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Are we there yet? By Lisa Baue

Funeral Service is a growing career choice for women today. During Women’s History Month, let us celebrate and honor those who taught us how to be professional women, how to be great funeral directors, how to stand up for what we believe in, and most of all, how to be proud of ourselves for all we have and are accomplishing.

Women’s History Month, celebrated annually in March, honors women’s contributions and achievements across history and society. It evolved from a week-long observance to a month in 1987 in the United States, aiming to acknowledge women’s roles and struggles for equality and rights. This month serves as a time to educate about and inspire action towards gender equality.

I stepped into the profession as a young funeral director, becoming an owner at 33 after my father’s untimely death. Influential women have been my mentors and supporters, instilling professionalism and resilience in me. We also salute the women currently pioneering in the field, their supportive employers, and associations that promote and educate them.

The deathcare profession is gradually evolving. While women increasingly enter the field and some attain leadership roles, the overall progression towards gender parity, particularly in top positions, is slow to come. Yet, there are encouraging signs, with entities like ICCFA, NFDA, Selected, OGR, Death Care Collective (DCC), and PFDI electing female presidents or establishing supportive committees and programs.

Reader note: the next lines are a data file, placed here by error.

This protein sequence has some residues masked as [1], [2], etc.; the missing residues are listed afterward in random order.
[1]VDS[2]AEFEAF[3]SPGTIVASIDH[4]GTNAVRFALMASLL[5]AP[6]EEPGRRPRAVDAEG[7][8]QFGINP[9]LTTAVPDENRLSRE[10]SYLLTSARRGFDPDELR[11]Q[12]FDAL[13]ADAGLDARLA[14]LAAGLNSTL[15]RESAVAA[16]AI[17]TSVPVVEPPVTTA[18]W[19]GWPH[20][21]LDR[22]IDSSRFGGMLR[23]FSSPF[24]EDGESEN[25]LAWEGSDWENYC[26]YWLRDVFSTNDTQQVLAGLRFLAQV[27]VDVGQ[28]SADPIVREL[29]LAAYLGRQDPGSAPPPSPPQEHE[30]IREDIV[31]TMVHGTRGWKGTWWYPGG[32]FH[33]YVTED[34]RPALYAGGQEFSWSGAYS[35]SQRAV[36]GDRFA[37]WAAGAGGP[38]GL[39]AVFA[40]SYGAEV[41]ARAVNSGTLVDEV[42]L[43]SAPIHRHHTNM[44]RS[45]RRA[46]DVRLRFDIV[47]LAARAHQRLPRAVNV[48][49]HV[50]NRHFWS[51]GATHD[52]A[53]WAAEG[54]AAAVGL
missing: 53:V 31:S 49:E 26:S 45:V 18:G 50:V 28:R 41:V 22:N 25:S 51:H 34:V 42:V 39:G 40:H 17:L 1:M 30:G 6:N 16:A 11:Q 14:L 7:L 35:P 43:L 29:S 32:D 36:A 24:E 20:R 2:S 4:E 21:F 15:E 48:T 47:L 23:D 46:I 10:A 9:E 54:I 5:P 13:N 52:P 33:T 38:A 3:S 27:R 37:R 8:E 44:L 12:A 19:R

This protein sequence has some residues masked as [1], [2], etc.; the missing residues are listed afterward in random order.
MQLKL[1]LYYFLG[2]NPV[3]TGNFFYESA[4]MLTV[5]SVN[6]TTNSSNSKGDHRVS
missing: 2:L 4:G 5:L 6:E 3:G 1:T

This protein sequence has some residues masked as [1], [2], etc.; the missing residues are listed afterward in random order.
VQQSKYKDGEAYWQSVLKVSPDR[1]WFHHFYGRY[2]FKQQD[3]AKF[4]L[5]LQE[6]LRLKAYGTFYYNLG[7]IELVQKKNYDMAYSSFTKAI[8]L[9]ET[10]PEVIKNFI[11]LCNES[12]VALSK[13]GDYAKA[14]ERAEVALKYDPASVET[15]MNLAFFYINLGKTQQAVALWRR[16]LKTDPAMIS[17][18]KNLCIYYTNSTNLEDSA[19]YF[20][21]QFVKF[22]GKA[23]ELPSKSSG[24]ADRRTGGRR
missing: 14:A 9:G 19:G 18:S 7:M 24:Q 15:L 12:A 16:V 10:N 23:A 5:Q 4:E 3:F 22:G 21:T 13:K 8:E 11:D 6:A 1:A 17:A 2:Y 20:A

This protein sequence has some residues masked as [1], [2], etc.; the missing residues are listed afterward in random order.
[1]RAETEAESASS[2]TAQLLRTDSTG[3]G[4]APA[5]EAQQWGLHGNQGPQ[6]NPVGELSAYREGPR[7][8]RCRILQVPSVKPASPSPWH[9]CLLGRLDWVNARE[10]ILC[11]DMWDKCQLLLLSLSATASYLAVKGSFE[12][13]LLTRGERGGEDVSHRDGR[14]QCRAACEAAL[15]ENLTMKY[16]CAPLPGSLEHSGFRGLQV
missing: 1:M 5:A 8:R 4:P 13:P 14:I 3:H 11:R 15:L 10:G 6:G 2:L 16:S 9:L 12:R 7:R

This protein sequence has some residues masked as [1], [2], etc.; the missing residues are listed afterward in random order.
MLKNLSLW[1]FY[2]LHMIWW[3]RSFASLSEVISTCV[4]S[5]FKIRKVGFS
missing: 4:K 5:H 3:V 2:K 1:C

My experiences as a mentor and coach reveal that women in funeral services often feel undervalued and question their growth opportunities. It is extremely important that our profession increases their support and development for women to prevent talent attrition. Notably, while enrollment and graduation rates of women from mortuary schools are high (close to 70%), their transition into the profession is not without challenges, such as finding apprenticeships and employers with flexible schedules to accommodate their personal and career goals.

Professional development is critical. Hearing from numerous women who must use personal time for further education indicates a gap in employer support. Development of women as leaders is not there yet, despite available programs and academies from various funeral service associations.

Our collective goal must be to foster an environment where both women and men are mentored to become future leaders. By investing in the next generation, we aim for a future where our profession’s history reflects a more equitable number of men, women and minorities in leadership roles, demonstrating our commitment to nurturing and promoting exceptional professionals. We should inspire for more than what we currently have achieved and encourage a more robust professional and personal development for everyone, especially women deathcare.

Wishing you a March full of time for yourself, time to work on your goals, and time to develop yourself and others to be the best funeral service professional you can be.

P.S. Don’t miss my latest podcast episode with Marguerite Ham, where we tackle the pressing question: Why do younger generations often leave funeral service roles within five years? We explore the dynamic influence of women and non-binary individuals in the profession, delve into millennials’ quest for respect and advancement, and discuss the critical role of leadership in bridging the gap between young professionals’ expectations and the current support framework. Listen in for a candid conversation on how women and non-binary individuals are reshaping the future of deathcare. In this month’s issue, we have Kristen Ernst, MA, LPC, sharing her insights on enhancing self-confidence through actionable strategies. Kristen underscores the negative impact of self-criticism and the benefits of positive self-talk, setting personal boundaries, reducing social media comparisons, ‘acting’ confident and prioritizing self-care. I hope you find her article both enlightening and engaging. Please pass it on to anyone whom you feel might benefit.